1.Kenya Electricity Transmission Co. Limited (hereinafter referred to as the applicant) has come to court with application dated June 17, 2023 seeking orders that the Honorable Court be pleased to issue an order of stay of execution of the orders of the Environment and Land Court at NAKURU (Hon. Justice Ombwayo) in E.L.C Cause no. 141 of 2019 issued on July 11, 2023 pending the hearing and determination of the Appeal lodged by the Applicant to the court of appeal; That the costs of this Application abide the outcome of the intended appeal that any other or further orders as this Honorable Court may deem fit and just in the circumstances of the case.
2.The application is based on grounds this court in its judgment delivered on 11th July, 2023 held that the Plaintiff should be paid Kshs. 15,000,000 as compensation for acquisition of a public right of way by the Applicant over his property known as L.R. No. 13287/42. That Applicant is not satisfied by the said order of the court and has appeal against the same to the court of appeal. That amongst the Applicant's issues with the Judgment is the fact that while it had demonstrated through its documents and oral testimony the formula with which it arrived at a proposed compensation of Kshs.6,970,073.25. for the 1st Respondent's affected area of land, the superior court did not give any explanation as to how it arrived at the award of Kshs.15,000,000/= awarded to the 1st respondent.
3.The applicant is apprehensive that the Honorable trial judge found that it had not demonstrated how it arrived at the valuation of Ksh.5,000,000/- per acre for the compensation to the 1st Respondent while in fact the 1st Defendant had produced two valuation reports in support of its case.
4.That further, while the learned trial judge agreed that the 1st Respondent had already been paid the sum of Kshs. 6,970,073.25 being compensation for acquisition of the limited right of way, he did not offset the same from his final award of Kshs.15,000,000/- leaving the Applicant facing an uncertain yet grave possibility of being attached for the settlement of the entire judgment yet a significant portion thereof had already been paid to the Plaintiff/1st Respondent,
5.The Applicant being a state corporation, there is no risk whatsoever that it will fail to pay the judgment debt and that considering that the Judgment Debt will be paid from taxpayers" money, it is in the public interest that this court grants stay of execution to preserve the public interest of the subject matter until the appeal is heard and determined.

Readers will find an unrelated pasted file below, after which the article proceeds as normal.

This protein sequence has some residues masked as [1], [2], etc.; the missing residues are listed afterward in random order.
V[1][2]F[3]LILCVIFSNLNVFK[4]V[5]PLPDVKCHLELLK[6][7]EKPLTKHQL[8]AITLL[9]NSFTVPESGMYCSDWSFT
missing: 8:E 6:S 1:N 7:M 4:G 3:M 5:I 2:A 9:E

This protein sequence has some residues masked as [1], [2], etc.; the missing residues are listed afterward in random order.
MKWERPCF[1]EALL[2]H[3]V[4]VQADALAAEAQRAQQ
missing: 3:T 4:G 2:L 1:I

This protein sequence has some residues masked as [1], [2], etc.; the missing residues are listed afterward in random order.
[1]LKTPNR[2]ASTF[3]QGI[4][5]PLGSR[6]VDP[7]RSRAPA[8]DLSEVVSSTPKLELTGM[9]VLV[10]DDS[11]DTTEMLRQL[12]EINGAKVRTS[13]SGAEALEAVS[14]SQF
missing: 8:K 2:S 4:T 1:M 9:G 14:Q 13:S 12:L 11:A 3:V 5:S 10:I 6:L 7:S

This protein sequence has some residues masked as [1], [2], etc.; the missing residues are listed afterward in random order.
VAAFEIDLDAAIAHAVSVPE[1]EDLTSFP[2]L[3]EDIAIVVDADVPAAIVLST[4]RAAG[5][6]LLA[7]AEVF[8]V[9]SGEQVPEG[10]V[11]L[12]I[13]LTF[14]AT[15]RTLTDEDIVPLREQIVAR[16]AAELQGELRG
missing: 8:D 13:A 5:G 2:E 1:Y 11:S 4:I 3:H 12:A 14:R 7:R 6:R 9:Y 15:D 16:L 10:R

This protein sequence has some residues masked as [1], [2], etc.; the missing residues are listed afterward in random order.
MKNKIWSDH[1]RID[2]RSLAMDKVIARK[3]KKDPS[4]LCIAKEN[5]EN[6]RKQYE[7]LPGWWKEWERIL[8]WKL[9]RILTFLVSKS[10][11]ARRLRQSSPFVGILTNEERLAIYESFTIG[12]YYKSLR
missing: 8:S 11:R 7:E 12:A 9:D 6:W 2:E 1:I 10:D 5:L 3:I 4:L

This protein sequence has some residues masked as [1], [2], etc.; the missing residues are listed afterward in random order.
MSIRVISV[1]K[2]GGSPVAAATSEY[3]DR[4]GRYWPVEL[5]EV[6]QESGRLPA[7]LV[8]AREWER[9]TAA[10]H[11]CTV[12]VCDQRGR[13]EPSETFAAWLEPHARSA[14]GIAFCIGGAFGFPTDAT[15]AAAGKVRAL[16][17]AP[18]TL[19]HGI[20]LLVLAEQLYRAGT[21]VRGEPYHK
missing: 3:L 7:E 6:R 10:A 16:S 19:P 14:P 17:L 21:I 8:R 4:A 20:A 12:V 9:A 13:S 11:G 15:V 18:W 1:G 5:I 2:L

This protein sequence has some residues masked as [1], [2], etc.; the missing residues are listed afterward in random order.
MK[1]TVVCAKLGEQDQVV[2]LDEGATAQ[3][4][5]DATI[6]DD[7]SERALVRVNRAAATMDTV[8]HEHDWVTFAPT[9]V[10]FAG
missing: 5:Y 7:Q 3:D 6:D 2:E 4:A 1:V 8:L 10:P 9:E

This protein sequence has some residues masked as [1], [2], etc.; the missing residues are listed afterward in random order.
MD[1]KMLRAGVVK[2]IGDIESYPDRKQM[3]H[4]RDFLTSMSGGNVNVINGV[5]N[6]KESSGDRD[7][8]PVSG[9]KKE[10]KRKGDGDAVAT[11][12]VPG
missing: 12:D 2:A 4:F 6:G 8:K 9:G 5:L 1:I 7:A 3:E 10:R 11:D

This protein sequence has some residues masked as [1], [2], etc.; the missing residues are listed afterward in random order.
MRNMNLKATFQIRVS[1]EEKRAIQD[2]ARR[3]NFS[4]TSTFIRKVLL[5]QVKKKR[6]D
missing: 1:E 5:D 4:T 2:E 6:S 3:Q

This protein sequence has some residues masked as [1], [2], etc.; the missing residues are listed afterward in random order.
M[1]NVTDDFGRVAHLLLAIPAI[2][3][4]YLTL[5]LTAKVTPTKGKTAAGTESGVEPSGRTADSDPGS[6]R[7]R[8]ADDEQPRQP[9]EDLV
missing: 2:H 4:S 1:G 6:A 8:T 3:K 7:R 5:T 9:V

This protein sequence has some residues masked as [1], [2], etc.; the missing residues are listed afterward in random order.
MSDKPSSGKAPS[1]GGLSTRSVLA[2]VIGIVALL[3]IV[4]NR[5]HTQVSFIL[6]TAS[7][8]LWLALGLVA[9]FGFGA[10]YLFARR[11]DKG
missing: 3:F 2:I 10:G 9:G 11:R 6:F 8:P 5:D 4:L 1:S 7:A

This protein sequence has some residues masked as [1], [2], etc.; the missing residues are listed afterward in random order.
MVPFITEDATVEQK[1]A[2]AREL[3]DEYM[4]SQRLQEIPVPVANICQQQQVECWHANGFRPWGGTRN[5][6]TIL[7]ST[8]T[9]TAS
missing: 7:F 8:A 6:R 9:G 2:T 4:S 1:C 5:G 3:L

6.The applicant contends that it is equally in the public interest to preserve the subject matter of the appeal considering that this matter may serve as an authority with respect to matters of compensation for acquisition of wayleaves.
7.The Applicant has at all times during the course of this suit acted in good faith, including applying at the onset of this suit, on its own motion, to be permitted to deposit in court the assessment it had made for compensation payable to the 1st Respondent of Kshs. 6,970,073.25, which was then deposited in court. That the Applicant has equally demonstrated good faith in this suit by consenting to transfer the said amount of Kshs. 6,970,073.25 to the 1st Respondent even as the suit progressed.
8.The applicant contends that it is on the basis of such good faith that the Applicant seeks to invoke the favour of this honorable court to grant the equitable reliefs of stay of execution pending the hearing and determination of the appeal.
9.According to the applicant, unless stay of execution is ordered by this Honorable court, the substratum of the appeal will be extinguished since the Applicant will be compelled to pay monies to the 1 st Respondent) which monies may not be recoverable. That further, the Applicant pleads that if the 1st Respondent is permitted to execute the order, it will suffer prejudice as tax payers money will be applied to settle a Judgment that is still subject of appeal and which is highly likely to be vacated on appeal. That on the flip side, the 1st Respondent will not suffer prejudice since he has already been paid a significant portion of the compensation due on account of the acquisition of the wayleave, which was paid during the pendency of this suit.
10.In reply, Kipkoech B Ngetich states that the application is bad in law, lacking in merit, brought in bad faith and is only meant to stop my client from realizing the fruits of the judgment delivered in my client's favour. That the trial court in awarding Kshs.15, 000,000/= to the plaintiff/ Ist respondent took into consideration both valuations as proposed by the Ist Respondent and the Applicant and also the fact that the I St Respondent was allowed limited use of the parcel of land. This is contrary to the allegations by the Applicant in its Application that the trial court failed to give an account as to how it arrived at the said award.